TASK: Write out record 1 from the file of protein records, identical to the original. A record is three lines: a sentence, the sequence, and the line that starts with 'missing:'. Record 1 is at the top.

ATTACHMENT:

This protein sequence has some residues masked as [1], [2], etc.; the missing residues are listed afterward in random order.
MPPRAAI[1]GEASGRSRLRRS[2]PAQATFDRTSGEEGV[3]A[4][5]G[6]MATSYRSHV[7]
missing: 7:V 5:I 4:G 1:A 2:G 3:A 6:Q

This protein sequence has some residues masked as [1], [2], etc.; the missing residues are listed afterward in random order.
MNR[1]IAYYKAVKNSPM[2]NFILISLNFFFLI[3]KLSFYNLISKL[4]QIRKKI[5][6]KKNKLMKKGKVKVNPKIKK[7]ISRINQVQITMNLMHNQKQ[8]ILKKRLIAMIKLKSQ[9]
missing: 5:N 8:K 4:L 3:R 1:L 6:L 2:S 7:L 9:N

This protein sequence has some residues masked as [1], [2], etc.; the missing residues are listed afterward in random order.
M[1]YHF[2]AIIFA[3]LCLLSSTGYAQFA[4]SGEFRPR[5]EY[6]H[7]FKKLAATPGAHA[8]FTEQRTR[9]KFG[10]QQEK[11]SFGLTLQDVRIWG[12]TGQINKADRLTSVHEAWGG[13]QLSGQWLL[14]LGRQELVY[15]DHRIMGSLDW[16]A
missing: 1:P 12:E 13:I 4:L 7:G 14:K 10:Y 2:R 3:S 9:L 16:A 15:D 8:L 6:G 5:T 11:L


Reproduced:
This protein sequence has some residues masked as [1], [2], etc.; the missing residues are listed afterward in random order.
MPPRAAI[1]GEASGRSRLRRS[2]PAQATFDRTSGEEGV[3]A[4][5]G[6]MATSYRSHV[7]
missing: 7:V 5:I 4:G 1:A 2:G 3:A 6:Q